- Tom Berenger as Sgt. Barnes
- Keith David as King
- Willem Dafoe as Sgt. Elias
- Forest Whitaker as Big Harold
- Francesco Quinn as Rhah
- Kevin Dillon as Bunny
- John C. McGinley as Sgt. O'Neill
- Mark Moses as Lt. Wolfe
- Corey Glover as Francis
- Johnny Depp as Lerner
- Chris Pedersen as Crawford
- Charlie Sheen as Chris Taylor
- Richard Edson as Sal
- Tony Todd as Warren
- Dale Dye as Captain Harris
After his tour of duty in the Vietnam War ended in 1968, Oliver Stone wrote a screenplay called Break, a semi-autobiographical account detailing his experiences with his parents and his time in the Vietnam War. Stone's active duty service resulted in a "big change" in how he viewed life and the war. Although the screenplay Break was never produced, he later used it as the basis for Platoon.
Break featured several characters who were the seeds of those he developed in Platoon. The script was set to music from The Doors; Stone sent the script to Jim Morrison in the hope he would play the lead. (Morrison never responded, but his manager returned the script to Stone shortly after Morrison's death; Morrison had the script with him when he died in Paris.) Although Break was never produced, Stone decided to attend film school.
After writing several other screenplays in the early 1970s, Stone worked with Robert Bolt on the screenplay, The Cover-up (it was not produced). Bolt's rigorous approach rubbed off on Stone. The younger man used his characters from the Break screenplay and developed a new screenplay, which he titled The Platoon. Producer Martin Bregman attempted to elicit studio interest in the project, but was not successful. But, based on the strength of his writing in Platoon, Stone was hired to write the screenplay for Midnight Express (1978).
The film was a critical and commercial success, as were some other Stone films at the time, but most studios were still reluctant to finance The Platoon, because it was about the unpopular Vietnam War. After the release of The Deer Hunter and Apocalypse Now, the studios then cited the perception that these films were considered the pinnacle of the Vietnam War film genre as reasons not to make The Platoon.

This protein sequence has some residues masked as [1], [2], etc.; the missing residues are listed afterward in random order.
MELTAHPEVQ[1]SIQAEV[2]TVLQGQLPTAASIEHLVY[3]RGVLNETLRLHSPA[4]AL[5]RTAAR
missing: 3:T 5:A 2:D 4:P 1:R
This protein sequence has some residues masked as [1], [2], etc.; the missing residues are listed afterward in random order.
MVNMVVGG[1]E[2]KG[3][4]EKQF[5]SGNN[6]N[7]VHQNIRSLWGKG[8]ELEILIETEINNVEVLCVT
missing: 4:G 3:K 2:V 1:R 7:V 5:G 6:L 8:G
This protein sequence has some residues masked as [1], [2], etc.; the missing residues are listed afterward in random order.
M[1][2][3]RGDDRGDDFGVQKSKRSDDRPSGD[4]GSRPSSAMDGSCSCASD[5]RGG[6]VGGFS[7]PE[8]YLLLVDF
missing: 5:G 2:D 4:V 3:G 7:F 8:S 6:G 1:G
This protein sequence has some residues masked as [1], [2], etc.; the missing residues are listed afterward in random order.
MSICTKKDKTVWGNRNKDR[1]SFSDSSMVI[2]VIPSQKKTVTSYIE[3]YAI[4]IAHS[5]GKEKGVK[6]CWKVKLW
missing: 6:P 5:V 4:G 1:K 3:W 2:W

Stone responded by attempting to break into mainstream direction via the easier-to-finance horror genre, but The Hand failed at the box office. Stone began to think The Platoon would never be made. Stone cowrote Year of the Dragon for a lower-than-usual fee of $200,000, on the condition from producer Dino De Laurentiis would next produce The Platoon. (Dragon was directed by Stone's friend Michael Cimino, who had done Deer Hunter.)
De Laurentiis secured financing for The Platoon, but he struggled to find a distributor. Because De Laurentiis had already spent money sending Stone to the Philippines to scout for locations, he decided to keep control of the film's script until he was repaid. Then Stone's script for what would become Salvador was passed to John Daly of British production company Hemdale. Once again, this was a project that Stone had struggled to secure financing for, but Daly loved the script and was prepared to finance both Salvador and The Platoon. Stone shot Salvador first, before turning his attention to what was by now called Platoon.
Platoon was filmed on the island of Luzon in the Philippines starting in February 1986. The production was almost canceled because of the political upheaval in the country, due to then-president Ferdinand Marcos. With the help of well-known Asian producer Mark Hill, the shoot commenced, as scheduled, two days after Marcos fled the country. Shooting lasted 54 days and cost $6.5 million. The production made a deal with the Philippine military for the use of military equipment. The film employed Vietnamese refugees living in the Philippines to act in different roles as Vietnamese in the film. Filming was done chronologically.
Upon arrival in the Philippines, the cast was sent on an intensive training course, during which they had to dig foxholes and were subject to forced marches and nighttime "ambushes," which used special-effects explosions. Led by Vietnam War veteran Dale Dye, training put the principal actors—including Sheen, Dafoe, Depp and Whitaker —through an immersive 30-day military-style training regimen. They limited how much food and water they could drink and eat and when the actors slept, fired blanks to keep the tired actors awake. Dye also had a small role as Captain Harris. Stone said that he was trying to break them down, "to mess with their heads so we could get that dog-tired, don't give a damn attitude, the anger, the irritation... the casual approach to death". Willem Dafoe said "the training was very important to the making of the film," adding to its authenticity and strengthening the camaraderie developed among the cast: "By the time you got through the training and through the film, you had a relationship to the weapon. It wasn’t going to kill people, but you felt comfortable with it."
Stone makes a cameo appearance as the battalion commander of 3/22 Infantry in the final battle, which was based on the historic New Year's Day Battle of 1968 which he had taken part in while on duty in South Vietnam. Dale Dye, who played Bravo company's commander Captain Harris, is a U.S. Marine Corps Vietnam War veteran who also served as the film's technical advisor.